Getting the Right Nutrition from the Start

The 40-week pregnancy period represents the first 270 days out of the 1000-day period. At this point, the nutritional needs of pregnant women play an important role in determining the baby’s health. In fact, good nutrition should be practised even while trying to conceive a baby as the health and nutrition of both the mother- and father-to-be have to be in good shape. More research has shown that when a healthy woman with normal body weight becomes pregnant, there is a better birth outcome compared to overweight/obese women, as there is an increased risk of diabetes occurring in both mother and child in later years.

Thus, it is best that you and/or your partner prepare your body with the proper nutrition while at the same time ensuring that both lead a healthy lifestyle. Increased energy, protein, vitamins and minerals are required to support the nutritional demands of pregnancy. This will ensure that adequate and proper nutrition are provided so that the baby develops normally. Begin by following the Malaysian Food Pyramid and select foods that will cover your nutritional needs and those of your growing baby.

Starts in your womb…

From the moment the foetus begins to develop, its nutritional needs are supplied via the mother’s womb. This allows the foetus to grow and develop into a healthy baby. Every effort should be taken to ensure that the foods are nutrient dense. Below are some key nutrients that pregnant women need:

Nutrient What is it for Sources
Energy The extra energy is needed by pregnant women (in the 2nd & 3rd trimester) and lactating mothers. This is needed in order to sustain either a proper weight gain through the course of their pregnancy and/or increases in their basal metabolic rate which cannot be compensated for by reductions in their daily energy expenditure. It can come from foods such as rice or bread (preferably whole grain rather than refined as they have higher fibre content), and also from any other food sources.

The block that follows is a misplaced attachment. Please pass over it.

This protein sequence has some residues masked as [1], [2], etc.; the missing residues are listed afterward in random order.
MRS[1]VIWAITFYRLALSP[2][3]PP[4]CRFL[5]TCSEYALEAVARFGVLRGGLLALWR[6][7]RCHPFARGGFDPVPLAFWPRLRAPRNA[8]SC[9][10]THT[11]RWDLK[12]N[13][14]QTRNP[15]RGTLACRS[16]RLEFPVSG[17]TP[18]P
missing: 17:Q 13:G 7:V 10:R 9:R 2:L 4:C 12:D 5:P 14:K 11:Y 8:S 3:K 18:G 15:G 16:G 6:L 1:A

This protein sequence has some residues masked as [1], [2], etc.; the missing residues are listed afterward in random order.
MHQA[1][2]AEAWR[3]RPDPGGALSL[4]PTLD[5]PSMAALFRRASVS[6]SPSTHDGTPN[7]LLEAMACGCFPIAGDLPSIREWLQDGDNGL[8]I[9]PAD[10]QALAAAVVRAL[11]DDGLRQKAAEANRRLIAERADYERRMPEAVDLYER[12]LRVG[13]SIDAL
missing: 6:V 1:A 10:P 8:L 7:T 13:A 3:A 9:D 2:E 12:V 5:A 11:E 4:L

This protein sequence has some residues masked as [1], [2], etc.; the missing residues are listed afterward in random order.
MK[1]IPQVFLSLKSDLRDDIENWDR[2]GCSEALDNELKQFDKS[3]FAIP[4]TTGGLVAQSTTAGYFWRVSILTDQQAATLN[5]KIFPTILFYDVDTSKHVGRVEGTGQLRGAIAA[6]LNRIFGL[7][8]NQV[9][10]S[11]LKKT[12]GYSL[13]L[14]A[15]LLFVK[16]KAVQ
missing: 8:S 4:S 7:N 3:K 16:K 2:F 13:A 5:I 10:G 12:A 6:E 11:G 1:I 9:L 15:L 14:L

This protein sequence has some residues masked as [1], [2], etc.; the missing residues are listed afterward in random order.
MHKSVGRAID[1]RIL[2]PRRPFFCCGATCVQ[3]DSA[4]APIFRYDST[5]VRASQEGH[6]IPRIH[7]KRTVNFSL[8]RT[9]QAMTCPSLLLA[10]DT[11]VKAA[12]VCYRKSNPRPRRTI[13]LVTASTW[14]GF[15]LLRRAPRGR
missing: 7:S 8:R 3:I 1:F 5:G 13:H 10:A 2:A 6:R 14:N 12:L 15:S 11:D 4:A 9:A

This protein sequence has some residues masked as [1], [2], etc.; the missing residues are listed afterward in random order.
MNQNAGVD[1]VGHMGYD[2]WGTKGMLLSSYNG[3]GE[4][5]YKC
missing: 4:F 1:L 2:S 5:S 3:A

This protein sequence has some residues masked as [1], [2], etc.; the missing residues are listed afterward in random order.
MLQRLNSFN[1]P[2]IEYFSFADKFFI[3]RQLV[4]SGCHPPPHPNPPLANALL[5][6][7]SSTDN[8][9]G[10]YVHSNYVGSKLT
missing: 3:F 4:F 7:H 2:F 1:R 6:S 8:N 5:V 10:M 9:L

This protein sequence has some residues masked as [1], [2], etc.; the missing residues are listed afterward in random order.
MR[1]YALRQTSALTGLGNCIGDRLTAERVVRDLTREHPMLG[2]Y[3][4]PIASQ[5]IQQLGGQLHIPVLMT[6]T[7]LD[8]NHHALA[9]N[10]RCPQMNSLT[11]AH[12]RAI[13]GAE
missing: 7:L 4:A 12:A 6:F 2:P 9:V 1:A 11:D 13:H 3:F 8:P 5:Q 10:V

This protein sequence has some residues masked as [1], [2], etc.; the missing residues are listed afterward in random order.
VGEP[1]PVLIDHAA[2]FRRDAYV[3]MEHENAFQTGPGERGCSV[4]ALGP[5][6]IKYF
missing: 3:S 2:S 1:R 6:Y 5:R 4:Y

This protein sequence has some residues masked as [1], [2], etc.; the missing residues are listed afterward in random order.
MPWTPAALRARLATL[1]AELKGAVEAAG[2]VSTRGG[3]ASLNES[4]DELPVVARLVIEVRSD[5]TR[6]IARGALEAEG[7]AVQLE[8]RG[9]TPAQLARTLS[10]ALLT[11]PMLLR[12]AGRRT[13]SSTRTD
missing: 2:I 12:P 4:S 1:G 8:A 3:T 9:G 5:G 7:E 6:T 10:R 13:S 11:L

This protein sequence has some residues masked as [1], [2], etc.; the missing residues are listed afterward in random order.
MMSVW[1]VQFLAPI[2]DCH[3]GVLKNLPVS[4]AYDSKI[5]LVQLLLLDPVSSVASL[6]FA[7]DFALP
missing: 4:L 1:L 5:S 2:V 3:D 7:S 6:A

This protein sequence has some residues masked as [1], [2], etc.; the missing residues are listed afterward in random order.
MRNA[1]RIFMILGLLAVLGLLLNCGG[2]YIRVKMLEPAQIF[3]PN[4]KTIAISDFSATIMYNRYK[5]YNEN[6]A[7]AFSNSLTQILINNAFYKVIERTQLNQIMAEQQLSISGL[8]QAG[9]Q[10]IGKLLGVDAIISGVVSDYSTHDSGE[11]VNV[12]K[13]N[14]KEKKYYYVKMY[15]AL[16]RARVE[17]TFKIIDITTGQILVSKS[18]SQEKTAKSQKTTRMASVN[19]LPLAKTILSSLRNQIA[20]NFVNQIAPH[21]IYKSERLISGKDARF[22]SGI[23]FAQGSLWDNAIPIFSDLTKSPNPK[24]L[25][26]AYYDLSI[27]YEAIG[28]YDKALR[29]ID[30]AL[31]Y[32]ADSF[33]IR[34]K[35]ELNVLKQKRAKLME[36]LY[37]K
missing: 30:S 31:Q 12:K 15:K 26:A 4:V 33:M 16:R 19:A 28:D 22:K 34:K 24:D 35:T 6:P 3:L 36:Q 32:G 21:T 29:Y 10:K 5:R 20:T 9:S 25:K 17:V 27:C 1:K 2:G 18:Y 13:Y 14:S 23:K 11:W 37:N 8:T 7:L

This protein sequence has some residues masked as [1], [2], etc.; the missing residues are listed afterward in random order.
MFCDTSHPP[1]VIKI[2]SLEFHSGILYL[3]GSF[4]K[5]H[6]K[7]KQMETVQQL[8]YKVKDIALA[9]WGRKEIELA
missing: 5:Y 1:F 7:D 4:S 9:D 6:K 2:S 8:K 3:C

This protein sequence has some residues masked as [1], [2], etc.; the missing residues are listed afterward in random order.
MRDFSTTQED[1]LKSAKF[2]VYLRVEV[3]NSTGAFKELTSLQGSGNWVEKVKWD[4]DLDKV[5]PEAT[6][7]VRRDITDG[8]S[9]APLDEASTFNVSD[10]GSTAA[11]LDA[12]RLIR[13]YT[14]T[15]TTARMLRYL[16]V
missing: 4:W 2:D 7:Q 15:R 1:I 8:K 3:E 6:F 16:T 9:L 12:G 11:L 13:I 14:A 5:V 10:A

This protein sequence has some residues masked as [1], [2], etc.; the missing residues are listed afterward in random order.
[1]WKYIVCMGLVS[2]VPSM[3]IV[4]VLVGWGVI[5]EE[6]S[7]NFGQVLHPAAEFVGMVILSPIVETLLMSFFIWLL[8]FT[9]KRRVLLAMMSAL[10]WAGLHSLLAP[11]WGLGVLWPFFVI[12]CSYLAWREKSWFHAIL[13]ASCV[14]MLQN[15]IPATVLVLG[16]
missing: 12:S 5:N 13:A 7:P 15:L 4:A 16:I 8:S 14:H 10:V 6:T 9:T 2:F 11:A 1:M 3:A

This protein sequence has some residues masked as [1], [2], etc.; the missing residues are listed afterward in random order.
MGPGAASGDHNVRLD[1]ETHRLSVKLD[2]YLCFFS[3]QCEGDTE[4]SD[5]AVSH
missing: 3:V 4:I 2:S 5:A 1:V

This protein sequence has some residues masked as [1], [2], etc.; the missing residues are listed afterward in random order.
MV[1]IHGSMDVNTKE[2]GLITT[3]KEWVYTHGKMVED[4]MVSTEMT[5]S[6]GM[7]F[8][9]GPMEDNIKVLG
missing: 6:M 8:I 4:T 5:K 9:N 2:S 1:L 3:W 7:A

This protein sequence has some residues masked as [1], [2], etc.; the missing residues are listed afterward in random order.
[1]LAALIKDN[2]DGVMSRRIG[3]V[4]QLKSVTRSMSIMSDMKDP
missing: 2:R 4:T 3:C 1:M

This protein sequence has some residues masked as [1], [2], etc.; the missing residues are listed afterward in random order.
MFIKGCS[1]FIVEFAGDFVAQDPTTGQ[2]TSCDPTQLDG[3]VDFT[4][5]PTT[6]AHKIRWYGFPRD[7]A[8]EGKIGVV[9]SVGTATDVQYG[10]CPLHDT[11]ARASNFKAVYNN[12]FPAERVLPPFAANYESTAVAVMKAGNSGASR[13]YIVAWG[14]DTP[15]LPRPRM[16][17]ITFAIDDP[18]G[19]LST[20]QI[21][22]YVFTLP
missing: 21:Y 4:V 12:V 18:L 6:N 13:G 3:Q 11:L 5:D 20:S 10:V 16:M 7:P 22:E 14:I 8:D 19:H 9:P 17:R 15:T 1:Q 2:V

These foods will provide you with calories; ‘empty’ calories should be avoided as they only contribute toward the daily energy needs but not the nutritional needs of the pregnant/lactating mother.

Protein It is an essential component for the growth and synthesis of muscle and body tissues, thus it is crucial for the healthy growth and development of your baby. Legumes (e.g. dhal, lentils, beans, soy products like tempeh or taufu), fully cooked fish or seafood, meat, chicken, eggs, and milk.
Folate It is a type of B-vitamin that is essential for proper cellular function. You should be taking folic acid supplements (as prescribed by your doctor) when you are planning to get pregnant and during the first three months of pregnancy to prevent deficiency that can increase the risk of neural tube defects (spinal cord defects) in your baby. Green leafy vegetables, lady’s finger, asparagus, lentils, legumes, and fortified grain products.

Fruits such as orange (or freshly-squeezed orange juice), banana, and papaya also contain folate.

Iron Your blood contains red blood cells which provide your body with oxygen. Around two-thirds of your body’s iron goes toward maintaining sufficient numbers of red blood cells. In addition to that, it also plays a role in keeping cells healthy, and retains skin, hair, and nails in good condition. Lean meat, chicken eggs, liver, chickpeas, dried soya bean curd, bitter gourd, spinach, kangkung.
Calcium Both you and your baby need calcium to build new bones, and to keep existing bones healthy and strong. It also assists your body to maintain a proper heart rhythm and muscle function. Milk and dairy products, bean and bean products (e.g. yellow dhal, tofu, tempeh, etc.), vegetables (e.g. spinach, watercress, kai lan, etc.), and calcium-fortified products (e.g fortified milk, yoghurt, cheese, etc.)